I don't have any first hand experience of this.

    But it's interesting that Tire Rack offers a service for this, $15 a tyre, but they don't use an oven, they mount the tyres on rims, and run them against some rollers.

    https://www.tirerack.com/tires/tiret....jsp?techid=66

    At $15 a tyre I would say "why not" but NFI what such a service would cost locally.
    About $30 from memory. Probably wrong.
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    Registered User Shane001's Avatar
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    $US15 to mount them on rims and run them on rollers is cheap.
    Much easier to just shove them in an oven and charge $30 for a little electricity lol.
    I think the roller option would have to be more effective?

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    Chopped BigMuz's Avatar
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    There's a lot of things going on beyond just the heat. My experience is that you're driving the oils out of the tyre in a controlled manner when you scrub and heat cycle tyres on your car. i don't see how baking them would do anything but make them harder.

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    Registered User Shane001's Avatar
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    Quote Originally Posted by BigMuz View Post
    There's a lot of things going on beyond just the heat. My experience is that you're driving the oils out of the tyre in a controlled manner when you scrub and heat cycle tyres on your car. i don't see how baking them would do anything but make them harder.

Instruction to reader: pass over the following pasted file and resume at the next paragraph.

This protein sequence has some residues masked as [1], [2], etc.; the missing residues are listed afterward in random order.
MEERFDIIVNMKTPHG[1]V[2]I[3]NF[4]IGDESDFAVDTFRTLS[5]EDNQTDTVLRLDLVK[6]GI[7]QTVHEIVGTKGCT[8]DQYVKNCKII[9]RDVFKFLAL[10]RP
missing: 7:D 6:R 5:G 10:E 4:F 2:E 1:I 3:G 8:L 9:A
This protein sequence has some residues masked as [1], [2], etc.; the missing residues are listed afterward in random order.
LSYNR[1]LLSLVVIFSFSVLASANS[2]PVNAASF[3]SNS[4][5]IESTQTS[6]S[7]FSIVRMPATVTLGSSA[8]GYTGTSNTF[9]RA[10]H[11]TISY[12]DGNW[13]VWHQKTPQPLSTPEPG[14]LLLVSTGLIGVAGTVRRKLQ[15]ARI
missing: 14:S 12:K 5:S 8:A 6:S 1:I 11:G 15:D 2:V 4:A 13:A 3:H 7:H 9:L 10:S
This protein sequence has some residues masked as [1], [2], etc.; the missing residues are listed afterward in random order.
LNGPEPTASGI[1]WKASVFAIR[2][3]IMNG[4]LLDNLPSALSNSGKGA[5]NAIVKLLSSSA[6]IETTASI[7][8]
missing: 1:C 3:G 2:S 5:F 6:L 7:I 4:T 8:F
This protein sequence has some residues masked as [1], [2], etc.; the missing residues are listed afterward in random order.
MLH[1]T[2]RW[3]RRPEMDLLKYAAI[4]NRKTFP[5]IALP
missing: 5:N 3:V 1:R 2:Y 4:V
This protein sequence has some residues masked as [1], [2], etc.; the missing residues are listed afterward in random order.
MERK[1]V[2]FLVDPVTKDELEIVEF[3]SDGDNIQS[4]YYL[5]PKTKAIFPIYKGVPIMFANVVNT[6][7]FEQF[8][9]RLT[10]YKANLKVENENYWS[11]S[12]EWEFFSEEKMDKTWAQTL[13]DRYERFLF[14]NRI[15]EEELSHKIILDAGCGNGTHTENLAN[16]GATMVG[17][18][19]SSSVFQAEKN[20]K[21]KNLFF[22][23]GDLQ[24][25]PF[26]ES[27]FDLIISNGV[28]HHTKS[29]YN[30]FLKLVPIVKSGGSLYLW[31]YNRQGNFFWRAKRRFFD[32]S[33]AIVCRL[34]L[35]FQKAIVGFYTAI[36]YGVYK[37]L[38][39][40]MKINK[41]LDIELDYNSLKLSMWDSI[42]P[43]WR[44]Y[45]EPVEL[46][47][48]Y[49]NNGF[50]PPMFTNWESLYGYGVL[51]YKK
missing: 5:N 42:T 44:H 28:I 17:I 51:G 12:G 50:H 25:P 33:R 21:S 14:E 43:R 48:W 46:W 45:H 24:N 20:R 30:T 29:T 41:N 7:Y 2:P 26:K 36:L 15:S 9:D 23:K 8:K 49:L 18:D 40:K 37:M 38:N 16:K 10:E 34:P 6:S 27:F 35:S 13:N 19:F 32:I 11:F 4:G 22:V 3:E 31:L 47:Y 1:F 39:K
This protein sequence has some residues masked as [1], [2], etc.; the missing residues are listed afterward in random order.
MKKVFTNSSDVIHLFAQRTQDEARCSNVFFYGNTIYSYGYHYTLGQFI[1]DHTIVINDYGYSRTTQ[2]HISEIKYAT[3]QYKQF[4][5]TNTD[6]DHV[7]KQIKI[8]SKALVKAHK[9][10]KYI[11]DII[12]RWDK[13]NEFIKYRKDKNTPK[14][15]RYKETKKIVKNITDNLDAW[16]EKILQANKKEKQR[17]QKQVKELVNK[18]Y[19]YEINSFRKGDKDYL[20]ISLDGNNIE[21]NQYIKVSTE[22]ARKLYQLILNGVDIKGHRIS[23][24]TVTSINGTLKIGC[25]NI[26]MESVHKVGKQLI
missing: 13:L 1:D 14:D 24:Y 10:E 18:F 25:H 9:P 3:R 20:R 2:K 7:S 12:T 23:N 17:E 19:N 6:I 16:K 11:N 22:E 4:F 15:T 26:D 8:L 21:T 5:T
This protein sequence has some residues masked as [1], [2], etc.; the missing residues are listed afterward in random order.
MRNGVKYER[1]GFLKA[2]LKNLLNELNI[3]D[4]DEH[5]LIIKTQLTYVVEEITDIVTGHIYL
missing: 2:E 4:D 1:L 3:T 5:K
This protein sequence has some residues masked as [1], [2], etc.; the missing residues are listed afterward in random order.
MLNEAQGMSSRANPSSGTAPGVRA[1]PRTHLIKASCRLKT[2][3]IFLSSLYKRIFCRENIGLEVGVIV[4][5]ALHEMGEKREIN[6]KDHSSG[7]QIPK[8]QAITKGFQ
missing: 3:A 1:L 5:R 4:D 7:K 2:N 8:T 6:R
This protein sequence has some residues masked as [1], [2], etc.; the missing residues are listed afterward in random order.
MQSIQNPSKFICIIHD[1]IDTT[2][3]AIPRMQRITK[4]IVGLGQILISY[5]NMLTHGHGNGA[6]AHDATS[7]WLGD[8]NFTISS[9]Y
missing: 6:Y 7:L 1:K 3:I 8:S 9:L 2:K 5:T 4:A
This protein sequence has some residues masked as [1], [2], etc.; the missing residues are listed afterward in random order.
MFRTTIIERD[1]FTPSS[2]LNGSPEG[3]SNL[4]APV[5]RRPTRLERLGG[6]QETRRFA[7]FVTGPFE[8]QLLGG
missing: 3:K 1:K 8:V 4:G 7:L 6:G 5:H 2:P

Exactly. When you heat cycle them on the car you're actually stressing the fibres in the rubber. Big difference to just heating them up in an oven.

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    Registered User lukevl's Avatar
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    I looked into this recently. The science makes sense and id try it if there was a cost effective option locally. Think of it as stress relieving the rubber. There is logic to it

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    So, in theory it should be possible to do this on a dyno also?
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    Registered User Shane001's Avatar
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    Quote Originally Posted by Roy928tt View Post
    So, in theory it should be possible to do this on a dyno also?
    Yep would be pretty much the same as the way tirerack do it.

    Only difference with doing it on the track and doing it on a dyno / rollers is cornering stresses.

  16. #16
    Registered User lukevl's Avatar
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    How is it the same? The tyre ovens use a radiated heat source and roll the tyre around to heat it evenly. A dyno works the tyre

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    Registered User Shane001's Avatar